Is technology stranger than fiction?

Thursday April 22 2021
By Innocent Swai

The changes that replaced landlines with pocket gadgets were neither obvious nor a foregone conclusion in the 1990s. In those days, most leading technologists were quick to reference how the films Star Trek and 2001: A Space Odyssey had inspired them. Recently, I’ve developed interest in fiction. According to Walter Benjamin, all great works of literature either dissolve a genre or invent one. Most technologists and fiction writers alike are known futurists.

There has been an unofficially artistic movement which organic unstated one formed few decades ago. Its key components are deliberate ‘un-artiness.’ Its ‘raw materials’ are uncensored, unfiltered, unprocessed and unprofessional. In other words, people are secretively chasing happy accidents and serendipity, spontaneity, randomness, viewer or reader participation, artistic risk, emotional urgency and lastly intensity.

‘Edutainment’ comes with the help of emerging technologies on one side and fiction on the other. In reality fiction isn’t easily understood in the virtual reality which is taking over the world. What has been more influential in Africa than Diamond Platnumz’s music content? I am not talking about substance. History doesn’t make something right. I needn’t say anything but rather trying to show what makes sense.

The most common Latin terminology for the ‘essay’ was ‘experior,’ which implied ‘to try, test, experiment, experience.’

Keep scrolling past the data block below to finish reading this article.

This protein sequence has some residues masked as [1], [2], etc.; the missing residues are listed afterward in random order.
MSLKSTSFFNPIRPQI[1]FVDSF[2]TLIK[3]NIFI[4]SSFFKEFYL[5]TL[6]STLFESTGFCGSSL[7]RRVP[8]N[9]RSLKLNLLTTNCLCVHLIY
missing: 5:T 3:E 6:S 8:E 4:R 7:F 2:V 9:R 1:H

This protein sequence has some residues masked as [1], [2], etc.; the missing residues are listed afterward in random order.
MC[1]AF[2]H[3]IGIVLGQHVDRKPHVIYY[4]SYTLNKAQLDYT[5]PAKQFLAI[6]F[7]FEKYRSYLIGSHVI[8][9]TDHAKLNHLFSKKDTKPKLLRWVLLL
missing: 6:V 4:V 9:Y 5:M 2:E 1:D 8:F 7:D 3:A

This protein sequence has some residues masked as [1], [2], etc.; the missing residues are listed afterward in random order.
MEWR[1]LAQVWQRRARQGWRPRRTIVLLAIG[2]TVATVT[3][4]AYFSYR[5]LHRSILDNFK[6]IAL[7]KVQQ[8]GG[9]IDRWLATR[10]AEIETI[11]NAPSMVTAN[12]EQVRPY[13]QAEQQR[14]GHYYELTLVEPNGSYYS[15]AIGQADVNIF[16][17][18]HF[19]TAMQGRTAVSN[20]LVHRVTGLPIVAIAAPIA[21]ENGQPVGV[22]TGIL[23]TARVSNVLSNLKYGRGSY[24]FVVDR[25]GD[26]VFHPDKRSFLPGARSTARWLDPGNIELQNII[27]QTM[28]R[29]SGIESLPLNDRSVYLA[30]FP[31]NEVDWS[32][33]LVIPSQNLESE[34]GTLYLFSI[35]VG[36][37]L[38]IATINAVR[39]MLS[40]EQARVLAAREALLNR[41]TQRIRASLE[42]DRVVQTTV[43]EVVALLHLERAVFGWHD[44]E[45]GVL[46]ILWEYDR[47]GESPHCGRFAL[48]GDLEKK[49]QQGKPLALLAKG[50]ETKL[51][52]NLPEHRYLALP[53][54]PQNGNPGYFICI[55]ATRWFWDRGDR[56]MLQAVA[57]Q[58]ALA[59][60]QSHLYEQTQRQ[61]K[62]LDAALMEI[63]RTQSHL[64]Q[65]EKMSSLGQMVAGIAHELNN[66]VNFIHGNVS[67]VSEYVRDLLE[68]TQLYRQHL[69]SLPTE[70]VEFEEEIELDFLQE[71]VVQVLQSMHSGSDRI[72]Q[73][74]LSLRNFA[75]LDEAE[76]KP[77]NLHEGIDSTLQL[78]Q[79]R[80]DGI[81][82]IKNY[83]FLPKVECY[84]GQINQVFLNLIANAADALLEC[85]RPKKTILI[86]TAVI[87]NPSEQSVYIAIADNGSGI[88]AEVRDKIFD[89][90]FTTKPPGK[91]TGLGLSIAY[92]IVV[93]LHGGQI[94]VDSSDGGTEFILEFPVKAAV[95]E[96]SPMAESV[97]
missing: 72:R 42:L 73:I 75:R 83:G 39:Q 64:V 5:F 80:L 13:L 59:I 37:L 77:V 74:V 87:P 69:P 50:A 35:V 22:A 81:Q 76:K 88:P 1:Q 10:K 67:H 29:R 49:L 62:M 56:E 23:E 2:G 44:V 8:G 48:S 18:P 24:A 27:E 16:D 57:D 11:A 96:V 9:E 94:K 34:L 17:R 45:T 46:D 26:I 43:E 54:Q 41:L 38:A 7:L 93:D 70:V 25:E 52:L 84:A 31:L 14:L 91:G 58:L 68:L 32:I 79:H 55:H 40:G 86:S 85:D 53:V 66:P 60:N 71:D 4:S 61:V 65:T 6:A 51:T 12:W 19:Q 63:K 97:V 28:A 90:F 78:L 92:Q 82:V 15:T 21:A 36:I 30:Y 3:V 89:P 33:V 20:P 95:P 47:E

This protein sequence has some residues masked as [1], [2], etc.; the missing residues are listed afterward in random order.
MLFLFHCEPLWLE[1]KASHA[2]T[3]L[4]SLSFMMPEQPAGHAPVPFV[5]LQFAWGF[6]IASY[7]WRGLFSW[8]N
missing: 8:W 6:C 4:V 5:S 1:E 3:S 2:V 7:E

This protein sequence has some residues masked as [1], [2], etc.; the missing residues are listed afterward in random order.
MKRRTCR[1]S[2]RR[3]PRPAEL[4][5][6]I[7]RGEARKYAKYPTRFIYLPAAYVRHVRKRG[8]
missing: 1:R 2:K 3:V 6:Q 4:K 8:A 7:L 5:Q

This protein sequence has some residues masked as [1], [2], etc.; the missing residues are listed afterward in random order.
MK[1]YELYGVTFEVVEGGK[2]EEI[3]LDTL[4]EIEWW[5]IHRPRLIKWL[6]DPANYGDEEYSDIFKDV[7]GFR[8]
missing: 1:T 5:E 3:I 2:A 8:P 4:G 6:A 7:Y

Moreover, the fiction as technology came from another Latin word ‘fingere,’ which means ‘to shape, fashion, form, or mold.’ In other words, what Diamond Platnumz is doing has to do with fashioning and shaping of cool events. The only problem with his content as said earlier is substance. The late Bob Marley (1945-81) and few artists learned the art of capturing substance in their lyrics.

Take note of the way most technologists are becoming fiction writers. They have simplified the known problems of writing about future technologies that will (or won’t) be in use in one’s imagined future. Moreover, much is known about the influence of science fiction on eventual science facts. Although content curators create fanciful worlds, many of their tech fictions have shaped the actual technologies we end up seeing later. Today, best fiction is being written as nonfiction. It’s not a mystery anymore. The most compelling creative energies seem to be directed at nonfiction.


The big tech companies are making use of emerging technologies to go against what business gurus have always preached for decades: focusing on what is basically their “core competencies” while at the same time outsourcing everything else. Most of these tech brands have already flip flopped that idea. For example, Amazon - which is an ‘everything store’ - has never outsourced its data centre. However, it has managed to take advantage of its massive data centre volume to beat all other companies with core competencies in technology and software.

Amazon’s ability to invest unlimited capital in building the best data centre management competency all over the world, has made knock down the capabilities of Google and Microsoft brands when combined together. Hence, qualifying itself to sell “none,-core competency” service to other companies. Interestingly, that is how Amazon Web Services - the largest cloud services provider - was born.

On the other hand, Amazon pays attention to its rivals, but more obsessed over customers. However, when it comes to shrewdness Amazon doesn’t play by customer rules. For example, no customer wants to be dependent on a provider that sells them the tools for competency and technology on one end and competes with the same capacity on the other. That is actually Amazon at its best. The brand competes with most of its cloud customers. Go figure!